Warning over Black Friday scams that could trick you into handing over personal details – here's what to watch out for

Brits are expected to spend around £8billion across the shopping weekend, putting many at greater risk of frauds and scams.

Hundreds of malicious Black Friday apps and websites are looking to steal personal data and credit card information, cybersecurity experts RiskIQ have warned.

These dodgy websites and apps often lure in shoppers by offering a time-limited deal or a low price that's difficult to say no to.

But during Black Friday numerous retailers use the same methods to promote their sales, meaning many customers fall for the scam sites in the rush to snap up a bargain.

RiskIQ found that more than 5.5 per cent of the 4,331 Black Friday-related apps it found were malicious and contained credit card number skimmers, adware, malware, or even mobile ransomware.

Common online scams

Adware: Software that automatically displays or downloads advertising material such as banners or pop-ups when you're shopping online

Malware: Software which is specifically created to disrupt, damage or gain access to a computer

Ransomware: A type of malicious software designed to block access to a computer or phone until a sum of money is paid

In fact, five of the UK's leading brands, which were anonymised in the report, had their branded terms in the title or description of 6,600 blacklisted apps.

Meanwhile, the top 10 most visited brands had an average of 17 blacklisted apps containing both their branded terms and the words "Black Friday".

In other words, scammers are creating fake mobile apps and websites with the same branding to try and convince consumers to download dodgy apps or visit bogus sites and ultimately "phish" for sensitive data.

And many shoppers are also falling for it – 20 per cent of Brits have bought something in a panic over Black Friday and Cyber Monday from a website they did not recognise because they were scared they'd miss out on a good deal, according to cybersecurity experts McAfee.

Last year, 40 per cent of all Black Friday online transactions took place on a mobile phone, says RiskIQ.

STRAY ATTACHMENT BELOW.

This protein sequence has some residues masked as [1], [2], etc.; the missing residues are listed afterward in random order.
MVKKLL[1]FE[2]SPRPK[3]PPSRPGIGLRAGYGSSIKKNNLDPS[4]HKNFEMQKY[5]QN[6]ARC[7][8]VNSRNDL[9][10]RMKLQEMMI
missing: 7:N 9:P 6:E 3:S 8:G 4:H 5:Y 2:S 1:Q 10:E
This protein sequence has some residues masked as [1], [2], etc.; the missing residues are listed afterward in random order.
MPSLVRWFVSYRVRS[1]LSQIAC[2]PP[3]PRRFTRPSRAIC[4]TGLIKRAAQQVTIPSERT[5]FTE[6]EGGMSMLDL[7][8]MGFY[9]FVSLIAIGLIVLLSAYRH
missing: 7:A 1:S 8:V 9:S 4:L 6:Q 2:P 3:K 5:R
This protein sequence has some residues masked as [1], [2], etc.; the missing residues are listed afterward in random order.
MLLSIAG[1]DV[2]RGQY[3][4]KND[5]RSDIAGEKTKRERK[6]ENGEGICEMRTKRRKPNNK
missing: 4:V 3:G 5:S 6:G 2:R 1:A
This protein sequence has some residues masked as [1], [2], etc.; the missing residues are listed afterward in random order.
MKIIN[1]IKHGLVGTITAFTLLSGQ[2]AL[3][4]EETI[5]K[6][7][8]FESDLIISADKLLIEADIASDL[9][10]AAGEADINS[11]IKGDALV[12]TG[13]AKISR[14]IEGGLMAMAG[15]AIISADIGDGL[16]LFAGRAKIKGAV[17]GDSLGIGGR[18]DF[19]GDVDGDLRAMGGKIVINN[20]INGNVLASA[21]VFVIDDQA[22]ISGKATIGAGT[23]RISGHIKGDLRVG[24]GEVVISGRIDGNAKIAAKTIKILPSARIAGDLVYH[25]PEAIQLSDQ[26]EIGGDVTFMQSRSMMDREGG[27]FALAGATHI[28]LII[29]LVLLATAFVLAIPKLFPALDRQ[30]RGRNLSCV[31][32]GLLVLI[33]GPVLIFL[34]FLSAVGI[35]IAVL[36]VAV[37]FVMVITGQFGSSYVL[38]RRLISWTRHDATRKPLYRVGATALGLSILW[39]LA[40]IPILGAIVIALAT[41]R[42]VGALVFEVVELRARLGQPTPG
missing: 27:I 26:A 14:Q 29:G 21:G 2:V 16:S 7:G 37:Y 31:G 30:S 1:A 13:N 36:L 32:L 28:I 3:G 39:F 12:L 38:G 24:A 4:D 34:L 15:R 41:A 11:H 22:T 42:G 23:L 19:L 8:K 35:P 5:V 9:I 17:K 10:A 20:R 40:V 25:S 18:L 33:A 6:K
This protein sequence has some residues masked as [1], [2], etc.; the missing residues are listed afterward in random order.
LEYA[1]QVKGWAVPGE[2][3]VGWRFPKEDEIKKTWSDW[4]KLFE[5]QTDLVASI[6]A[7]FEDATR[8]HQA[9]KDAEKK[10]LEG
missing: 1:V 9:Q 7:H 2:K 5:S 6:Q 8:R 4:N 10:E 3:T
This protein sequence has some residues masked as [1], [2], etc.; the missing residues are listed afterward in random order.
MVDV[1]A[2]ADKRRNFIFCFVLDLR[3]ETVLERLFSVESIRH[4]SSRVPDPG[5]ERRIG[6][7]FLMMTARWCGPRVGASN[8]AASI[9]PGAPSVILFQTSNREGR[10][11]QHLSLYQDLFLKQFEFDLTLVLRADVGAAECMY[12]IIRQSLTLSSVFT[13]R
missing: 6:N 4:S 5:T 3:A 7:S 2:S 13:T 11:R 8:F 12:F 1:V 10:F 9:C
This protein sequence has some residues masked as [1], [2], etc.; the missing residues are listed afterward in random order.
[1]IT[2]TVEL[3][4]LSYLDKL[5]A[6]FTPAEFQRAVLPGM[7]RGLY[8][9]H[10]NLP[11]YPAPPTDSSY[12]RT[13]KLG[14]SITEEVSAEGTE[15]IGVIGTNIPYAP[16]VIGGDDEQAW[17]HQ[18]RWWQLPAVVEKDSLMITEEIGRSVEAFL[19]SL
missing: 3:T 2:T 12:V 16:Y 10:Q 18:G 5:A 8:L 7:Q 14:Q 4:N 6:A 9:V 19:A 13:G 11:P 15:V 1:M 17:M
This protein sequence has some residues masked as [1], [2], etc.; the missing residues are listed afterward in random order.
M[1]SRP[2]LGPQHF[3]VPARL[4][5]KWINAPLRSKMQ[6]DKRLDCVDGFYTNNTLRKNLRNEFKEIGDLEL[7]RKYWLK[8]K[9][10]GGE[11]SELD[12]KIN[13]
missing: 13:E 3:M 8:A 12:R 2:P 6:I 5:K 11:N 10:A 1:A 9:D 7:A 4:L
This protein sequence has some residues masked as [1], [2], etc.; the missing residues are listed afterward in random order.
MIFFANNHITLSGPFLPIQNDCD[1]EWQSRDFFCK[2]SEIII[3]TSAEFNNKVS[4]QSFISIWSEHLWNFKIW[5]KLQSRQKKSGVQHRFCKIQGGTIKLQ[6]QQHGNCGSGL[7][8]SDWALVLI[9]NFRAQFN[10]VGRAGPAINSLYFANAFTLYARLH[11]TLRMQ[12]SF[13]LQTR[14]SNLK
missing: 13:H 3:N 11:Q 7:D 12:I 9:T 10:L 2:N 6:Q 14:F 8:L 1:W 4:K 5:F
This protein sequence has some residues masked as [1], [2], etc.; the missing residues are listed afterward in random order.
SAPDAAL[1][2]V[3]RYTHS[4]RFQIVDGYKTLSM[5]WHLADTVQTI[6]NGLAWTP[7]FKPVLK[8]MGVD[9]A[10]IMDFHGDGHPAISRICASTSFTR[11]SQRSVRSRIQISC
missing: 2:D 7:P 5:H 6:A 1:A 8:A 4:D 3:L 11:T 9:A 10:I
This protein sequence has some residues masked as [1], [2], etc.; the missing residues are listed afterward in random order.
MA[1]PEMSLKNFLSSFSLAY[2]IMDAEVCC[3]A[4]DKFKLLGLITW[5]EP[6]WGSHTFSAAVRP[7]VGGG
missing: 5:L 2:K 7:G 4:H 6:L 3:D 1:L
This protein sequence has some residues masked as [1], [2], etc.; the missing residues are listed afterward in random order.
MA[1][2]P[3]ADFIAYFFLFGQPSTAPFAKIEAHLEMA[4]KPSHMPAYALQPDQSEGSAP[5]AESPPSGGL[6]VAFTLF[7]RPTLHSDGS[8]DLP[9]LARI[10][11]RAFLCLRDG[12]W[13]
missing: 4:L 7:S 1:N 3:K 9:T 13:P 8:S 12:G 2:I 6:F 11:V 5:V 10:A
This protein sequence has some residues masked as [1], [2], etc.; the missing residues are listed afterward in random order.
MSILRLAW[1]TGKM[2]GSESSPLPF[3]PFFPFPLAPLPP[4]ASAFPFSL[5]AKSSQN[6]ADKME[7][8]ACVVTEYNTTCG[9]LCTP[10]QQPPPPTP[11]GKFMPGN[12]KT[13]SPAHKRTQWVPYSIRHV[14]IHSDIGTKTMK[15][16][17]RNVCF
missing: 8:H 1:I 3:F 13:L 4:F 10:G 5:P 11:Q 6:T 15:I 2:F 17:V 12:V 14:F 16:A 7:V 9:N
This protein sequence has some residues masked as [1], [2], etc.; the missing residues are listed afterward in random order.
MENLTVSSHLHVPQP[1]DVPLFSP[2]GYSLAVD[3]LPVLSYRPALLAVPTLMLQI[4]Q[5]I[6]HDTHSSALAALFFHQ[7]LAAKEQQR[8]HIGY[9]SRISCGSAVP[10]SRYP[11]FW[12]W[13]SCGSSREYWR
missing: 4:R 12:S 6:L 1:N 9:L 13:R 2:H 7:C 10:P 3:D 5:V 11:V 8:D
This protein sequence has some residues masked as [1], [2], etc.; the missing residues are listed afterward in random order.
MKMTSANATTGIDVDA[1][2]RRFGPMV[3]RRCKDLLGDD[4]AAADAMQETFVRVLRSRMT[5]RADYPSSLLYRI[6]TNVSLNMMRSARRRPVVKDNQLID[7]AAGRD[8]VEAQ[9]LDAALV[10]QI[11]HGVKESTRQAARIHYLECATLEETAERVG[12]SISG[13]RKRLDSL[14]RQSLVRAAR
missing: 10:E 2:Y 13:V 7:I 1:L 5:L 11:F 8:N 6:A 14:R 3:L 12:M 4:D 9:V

At the same time, during the Black Friday period last year, the malware threat to consumers doubled while the ransomware threat increased by 35 per cent, according to research by McAfee.

Only a few days ago, Amazon shoppers were warned about a Black Friday scam circulating on WhatsApp which offered massive discounts on goods.

But luckily for shoppers, there are steps you can take to be better protected and still be able to enjoy the hunt for good deals this Black Friday.

How to avoid getting caught in a Black Friday scam

  • Go to the source: One easy way to avoid counterfeit Black Friday or Cyber Monday apps is to go to the retailer’s website on your mobile browser and look for a link to the app from their website. With Safari on iOS, if a website already has an app, you will get a box at the top asking if you want to open the page in the app or download the app if it isn’t already installed
  • Avoid “too good to be true” deals: If a deal seems too good to be true, it often is. These deals are usually a cybercriminal attempting to lure you in via phishing so that you cough up your personal data. Trust deals that are advertised directly from the vendor, and if you are unsure about their legitimacy, scan their site or call their support line for reassurance.
  • Pay with a credit card: Credit cards offer better protection against financial fraud than debit cards. You will not be liable for fraudulent purchases and the thieves won’t be able to drain your bank account if they get hold of your account number. Any abnormal use of your credit card number should be automatically flagged or not approved by your bank.
  • Always connect with caution: Public Wi-Fi might seem like a good idea, but if consumers are not careful, they could be unknowingly be exposing personal information or credit card details to cybercriminals who are snooping on the network – almost like shouting your bank details out in a café. If you have to shop using a public Wi-Fi connection, use a virtual private network (VPN) to help keep your connection secure. A VPN creates a safe "tunnel" across the internet between your laptop or phone and the internet, meaning nobody can see what you're doing or any details you're putting in.
  • Browse with security protection: As our daily activities become more ingrained in our digital lives, it is important to keep everything protected. A comprehensive security solution can help ensure that your devices are protected against malware, phishing attacks and device-specific protection in the event of loss or theft.

Raj Samani, chief scientist and fellow of McAfee, told The Sun: "Bargain hunters need to think before they hand over their personal information to get the best deal, without being stung.

"Never feel panicked to get the best deal and take your time to make sure a site or app is legitimate before entering any personal information.

"Consumers should remember that if an advert for a deal looks too good to be true, it probably is – think before you click on a link to a discount.

"The same goes for emails and messages you receive through platforms such as Facebook, Twitter and WhatsApp.

"If a great discount lands in your inbox, you are best off to check out the site directly rather than clicking on any links."

But it isn't only scammers shoppers should be aware of during Black Friday and Cyber Monday.

An investigation by Which? has revealed that some products discounted on Black Friday sell for up to £150 cheaper at other times of the year.

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